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    Invoking normal adhesion theory, bonding of wood would seem to be easy in that the surface has plenty of roughness for mechanical interlocking with high enough surface energy, there is an abundance of hydroxyl groups on the wood for hydrogen bonding to the adhesives, and the aqueous solvent in the adhesive can readily soak into the wood. In fact most adhesives will form good to excellent bonds to wood as long as the bond is kept dry. However, because wood swells and shrinks with changes in ambient relative humidity, most bonded wood products must pass some type of moisture exposure test. Performance criteria eliminates many adhesives because the wood is swelling at the same time that the adhesive is being plasticized by the water, resulting in weak bondlines. Other adhesives can be too brittle to adjust to the dimensional changes of the wood leading to cracks that eventually cause macroscopic fractures. Thus, having enough moisture resistance for bonded assemblies continues to be a challenge. Other challenges include dealing with the variation and changes in the wood supply, addressing application and curing issues, dealing with lower formaldehyde emission standards, bonding new types of wood products and keeping wood competitive with non-wood products.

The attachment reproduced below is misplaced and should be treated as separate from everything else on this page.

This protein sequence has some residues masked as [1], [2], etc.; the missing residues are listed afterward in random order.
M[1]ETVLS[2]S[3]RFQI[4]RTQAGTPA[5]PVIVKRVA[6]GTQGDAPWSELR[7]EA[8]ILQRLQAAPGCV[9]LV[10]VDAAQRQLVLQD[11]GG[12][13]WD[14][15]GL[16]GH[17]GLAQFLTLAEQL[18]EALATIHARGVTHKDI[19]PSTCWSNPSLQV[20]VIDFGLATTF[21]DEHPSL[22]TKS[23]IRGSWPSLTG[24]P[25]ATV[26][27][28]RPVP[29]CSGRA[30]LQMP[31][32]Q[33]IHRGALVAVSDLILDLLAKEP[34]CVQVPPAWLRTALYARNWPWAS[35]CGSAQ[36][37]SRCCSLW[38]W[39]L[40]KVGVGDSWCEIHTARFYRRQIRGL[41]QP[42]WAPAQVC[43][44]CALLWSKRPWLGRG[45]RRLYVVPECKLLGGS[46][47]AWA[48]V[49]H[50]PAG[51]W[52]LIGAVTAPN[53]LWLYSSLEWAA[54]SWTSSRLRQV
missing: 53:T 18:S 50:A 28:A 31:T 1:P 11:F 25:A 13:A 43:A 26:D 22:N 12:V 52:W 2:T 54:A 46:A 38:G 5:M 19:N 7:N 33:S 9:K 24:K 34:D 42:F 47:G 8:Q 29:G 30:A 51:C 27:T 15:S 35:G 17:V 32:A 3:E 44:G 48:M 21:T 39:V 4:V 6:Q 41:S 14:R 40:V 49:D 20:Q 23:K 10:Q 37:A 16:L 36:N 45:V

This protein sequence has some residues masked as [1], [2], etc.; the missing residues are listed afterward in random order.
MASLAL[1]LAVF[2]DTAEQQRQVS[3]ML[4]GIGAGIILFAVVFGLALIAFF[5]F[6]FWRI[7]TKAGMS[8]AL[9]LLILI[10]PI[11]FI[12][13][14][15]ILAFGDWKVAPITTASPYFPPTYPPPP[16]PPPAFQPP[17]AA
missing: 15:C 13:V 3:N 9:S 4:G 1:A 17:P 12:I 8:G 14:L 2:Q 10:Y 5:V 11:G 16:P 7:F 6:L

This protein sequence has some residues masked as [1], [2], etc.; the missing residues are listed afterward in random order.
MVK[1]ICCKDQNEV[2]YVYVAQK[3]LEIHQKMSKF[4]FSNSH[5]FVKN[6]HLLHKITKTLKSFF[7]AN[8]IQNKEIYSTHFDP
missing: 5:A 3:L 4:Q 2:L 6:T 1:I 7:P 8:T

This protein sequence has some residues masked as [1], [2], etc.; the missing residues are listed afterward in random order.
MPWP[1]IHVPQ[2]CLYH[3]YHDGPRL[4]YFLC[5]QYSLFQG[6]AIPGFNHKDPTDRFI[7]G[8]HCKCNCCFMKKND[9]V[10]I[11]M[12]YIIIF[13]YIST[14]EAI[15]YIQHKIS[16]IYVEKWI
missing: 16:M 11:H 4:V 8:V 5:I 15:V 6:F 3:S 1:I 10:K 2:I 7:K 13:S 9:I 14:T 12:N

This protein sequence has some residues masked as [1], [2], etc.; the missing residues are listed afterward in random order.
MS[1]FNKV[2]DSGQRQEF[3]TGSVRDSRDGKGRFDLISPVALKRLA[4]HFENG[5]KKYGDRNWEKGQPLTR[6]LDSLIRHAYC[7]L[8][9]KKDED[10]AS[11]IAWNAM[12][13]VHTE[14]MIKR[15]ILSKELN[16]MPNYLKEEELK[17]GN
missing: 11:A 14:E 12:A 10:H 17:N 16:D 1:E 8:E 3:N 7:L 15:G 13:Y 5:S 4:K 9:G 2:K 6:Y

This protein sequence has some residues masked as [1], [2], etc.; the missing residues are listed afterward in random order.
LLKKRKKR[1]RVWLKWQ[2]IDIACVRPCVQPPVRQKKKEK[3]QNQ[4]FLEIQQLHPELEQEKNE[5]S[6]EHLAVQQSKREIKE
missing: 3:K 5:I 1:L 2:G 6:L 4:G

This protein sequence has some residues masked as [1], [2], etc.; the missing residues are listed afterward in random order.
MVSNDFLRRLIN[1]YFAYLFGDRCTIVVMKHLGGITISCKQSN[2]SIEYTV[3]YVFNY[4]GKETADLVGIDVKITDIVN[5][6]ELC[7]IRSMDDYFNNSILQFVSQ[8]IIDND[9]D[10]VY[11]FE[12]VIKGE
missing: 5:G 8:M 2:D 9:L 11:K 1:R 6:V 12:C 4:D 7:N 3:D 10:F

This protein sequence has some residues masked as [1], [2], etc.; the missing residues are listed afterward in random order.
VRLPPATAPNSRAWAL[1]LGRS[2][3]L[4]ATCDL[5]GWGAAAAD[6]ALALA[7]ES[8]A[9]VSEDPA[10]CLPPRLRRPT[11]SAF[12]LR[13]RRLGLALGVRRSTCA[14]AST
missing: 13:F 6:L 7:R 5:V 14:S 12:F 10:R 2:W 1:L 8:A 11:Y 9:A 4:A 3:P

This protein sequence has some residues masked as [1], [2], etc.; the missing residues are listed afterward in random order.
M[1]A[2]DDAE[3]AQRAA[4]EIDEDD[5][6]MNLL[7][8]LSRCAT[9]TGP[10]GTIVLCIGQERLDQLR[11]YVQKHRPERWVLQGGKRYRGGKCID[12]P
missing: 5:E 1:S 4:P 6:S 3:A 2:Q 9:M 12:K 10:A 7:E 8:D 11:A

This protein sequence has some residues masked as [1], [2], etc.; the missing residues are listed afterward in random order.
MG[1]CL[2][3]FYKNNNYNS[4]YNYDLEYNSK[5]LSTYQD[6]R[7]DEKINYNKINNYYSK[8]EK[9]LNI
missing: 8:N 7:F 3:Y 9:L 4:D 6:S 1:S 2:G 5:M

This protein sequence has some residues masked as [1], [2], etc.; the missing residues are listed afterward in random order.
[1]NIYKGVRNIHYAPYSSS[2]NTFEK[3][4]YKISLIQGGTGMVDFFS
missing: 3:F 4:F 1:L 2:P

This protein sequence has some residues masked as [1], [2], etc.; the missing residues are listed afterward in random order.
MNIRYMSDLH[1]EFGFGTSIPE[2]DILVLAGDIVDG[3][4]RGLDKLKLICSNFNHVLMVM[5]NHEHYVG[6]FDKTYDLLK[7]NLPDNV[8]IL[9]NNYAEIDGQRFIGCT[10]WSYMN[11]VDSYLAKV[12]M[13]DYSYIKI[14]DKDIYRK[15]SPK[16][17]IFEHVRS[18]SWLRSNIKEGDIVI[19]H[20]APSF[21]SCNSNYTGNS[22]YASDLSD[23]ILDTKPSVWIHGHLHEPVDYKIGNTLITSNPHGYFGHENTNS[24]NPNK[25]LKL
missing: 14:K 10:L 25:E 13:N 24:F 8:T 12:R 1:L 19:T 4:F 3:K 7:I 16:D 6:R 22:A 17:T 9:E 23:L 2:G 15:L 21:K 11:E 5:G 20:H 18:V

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    Frihart, Charles R. 2013. How wood adhesives work and where are the areas for improvement. In: International Conference on Wood Adhesives 2013. Toronto, Ontario, Canada. October 9-11, 2013 from CD ISBN: 978-0-935018-37-0. 2013; pp. 50-63.


    wood adhesives, moisture durability, adhesive classes, improved products, environmental

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